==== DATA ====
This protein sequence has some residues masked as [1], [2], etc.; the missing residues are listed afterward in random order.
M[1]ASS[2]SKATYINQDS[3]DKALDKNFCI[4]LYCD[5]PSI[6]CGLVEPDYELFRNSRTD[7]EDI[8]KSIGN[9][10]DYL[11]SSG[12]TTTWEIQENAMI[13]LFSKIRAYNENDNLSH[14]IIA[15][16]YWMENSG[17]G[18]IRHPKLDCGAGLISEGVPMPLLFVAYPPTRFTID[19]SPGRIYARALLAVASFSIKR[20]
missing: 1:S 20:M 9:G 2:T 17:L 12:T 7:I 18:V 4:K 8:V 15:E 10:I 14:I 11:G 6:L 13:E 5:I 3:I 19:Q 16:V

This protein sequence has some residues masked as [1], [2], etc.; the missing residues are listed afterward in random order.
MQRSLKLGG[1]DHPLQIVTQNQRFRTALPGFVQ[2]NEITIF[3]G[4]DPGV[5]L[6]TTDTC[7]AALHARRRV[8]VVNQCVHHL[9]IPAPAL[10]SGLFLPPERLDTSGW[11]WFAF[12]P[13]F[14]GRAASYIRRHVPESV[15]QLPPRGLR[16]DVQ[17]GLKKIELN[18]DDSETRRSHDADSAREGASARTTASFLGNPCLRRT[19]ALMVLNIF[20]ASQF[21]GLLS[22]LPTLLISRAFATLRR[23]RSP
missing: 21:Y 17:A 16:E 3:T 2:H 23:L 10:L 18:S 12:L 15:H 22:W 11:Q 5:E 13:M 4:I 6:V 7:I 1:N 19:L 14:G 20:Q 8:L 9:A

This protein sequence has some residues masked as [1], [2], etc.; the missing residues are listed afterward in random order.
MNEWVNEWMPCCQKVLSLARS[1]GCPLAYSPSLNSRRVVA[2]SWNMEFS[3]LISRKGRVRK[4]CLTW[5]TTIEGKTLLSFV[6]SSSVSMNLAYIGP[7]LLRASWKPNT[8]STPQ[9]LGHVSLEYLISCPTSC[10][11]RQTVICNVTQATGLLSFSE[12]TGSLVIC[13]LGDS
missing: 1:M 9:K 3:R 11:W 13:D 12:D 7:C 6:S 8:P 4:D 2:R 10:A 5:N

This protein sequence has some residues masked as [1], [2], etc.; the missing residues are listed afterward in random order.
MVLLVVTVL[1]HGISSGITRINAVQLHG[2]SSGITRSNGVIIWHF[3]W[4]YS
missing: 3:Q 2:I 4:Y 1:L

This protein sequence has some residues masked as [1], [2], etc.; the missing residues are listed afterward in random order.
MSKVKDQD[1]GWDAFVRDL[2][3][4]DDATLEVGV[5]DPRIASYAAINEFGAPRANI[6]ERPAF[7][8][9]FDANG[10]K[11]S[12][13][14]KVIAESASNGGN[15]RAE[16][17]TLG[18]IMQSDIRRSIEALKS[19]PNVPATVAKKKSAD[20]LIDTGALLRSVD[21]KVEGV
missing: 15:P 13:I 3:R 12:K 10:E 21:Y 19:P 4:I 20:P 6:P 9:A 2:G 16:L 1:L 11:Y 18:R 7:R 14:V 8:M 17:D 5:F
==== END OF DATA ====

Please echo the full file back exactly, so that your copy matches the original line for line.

This protein sequence has some residues masked as [1], [2], etc.; the missing residues are listed afterward in random order.
M[1]ASS[2]SKATYINQDS[3]DKALDKNFCI[4]LYCD[5]PSI[6]CGLVEPDYELFRNSRTD[7]EDI[8]KSIGN[9][10]DYL[11]SSG[12]TTTWEIQENAMI[13]LFSKIRAYNENDNLSH[14]IIA[15][16]YWMENSG[17]G[18]IRHPKLDCGAGLISEGVPMPLLFVAYPPTRFTID[19]SPGRIYARALLAVASFSIKR[20]
missing: 1:S 20:M 9:G 2:T 17:L 12:T 7:I 18:V 4:K 8:V 15:E 10:I 14:I 11:G 6:L 13:E 5:I 3:I 19:Q 16:V

This protein sequence has some residues masked as [1], [2], etc.; the missing residues are listed afterward in random order.
MQRSLKLGG[1]DHPLQIVTQNQRFRTALPGFVQ[2]NEITIF[3]G[4]DPGV[5]L[6]TTDTC[7]AALHARRRV[8]VVNQCVHHL[9]IPAPAL[10]SGLFLPPERLDTSGW[11]WFAF[12]P[13]F[14]GRAASYIRRHVPESV[15]QLPPRGLR[16]DVQ[17]GLKKIELN[18]DDSETRRSHDADSAREGASARTTASFLGNPCLRRT[19]ALMVLNIF[20]ASQF[21]GLLS[22]LPTLLISRAFATLRR[23]RSP
missing: 21:Y 17:A 16:E 3:T 2:H 23:L 10:L 18:S 12:L 15:H 22:W 11:Q 5:E 13:M 4:I 6:V 7:I 1:N 19:L 14:G 20:Q 8:L 9:A

This protein sequence has some residues masked as [1], [2], etc.; the missing residues are listed afterward in random order.
MNEWVNEWMPCCQKVLSLARS[1]GCPLAYSPSLNSRRVVA[2]SWNMEFS[3]LISRKGRVRK[4]CLTW[5]TTIEGKTLLSFV[6]SSSVSMNLAYIGP[7]LLRASWKPNT[8]STPQ[9]LGHVSLEYLISCPTSC[10][11]RQTVICNVTQATGLLSFSE[12]TGSLVIC[13]LGDS
missing: 1:M 9:K 3:R 11:W 13:D 12:D 7:C 6:S 8:P 4:D 2:R 10:A 5:N

This protein sequence has some residues masked as [1], [2], etc.; the missing residues are listed afterward in random order.
MVLLVVTVL[1]HGISSGITRINAVQLHG[2]SSGITRSNGVIIWHF[3]W[4]YS
missing: 3:Q 2:I 4:Y 1:L

This protein sequence has some residues masked as [1], [2], etc.; the missing residues are listed afterward in random order.
MSKVKDQD[1]GWDAFVRDL[2][3][4]DDATLEVGV[5]DPRIASYAAINEFGAPRANI[6]ERPAF[7][8][9]FDANG[10]K[11]S[12][13][14]KVIAESASNGGN[15]RAE[16][17]TLG[18]IMQSDIRRSIEALKS[19]PNVPATVAKKKSAD[20]LIDTGALLRSVD[21]KVEGV
missing: 15:P 13:I 3:R 12:K 10:E 21:Y 19:P 4:I 20:P 6:P 9:A 2:G 16:L 1:L 11:Y 18:R 7:R 14:V 8:M 17:D 5:F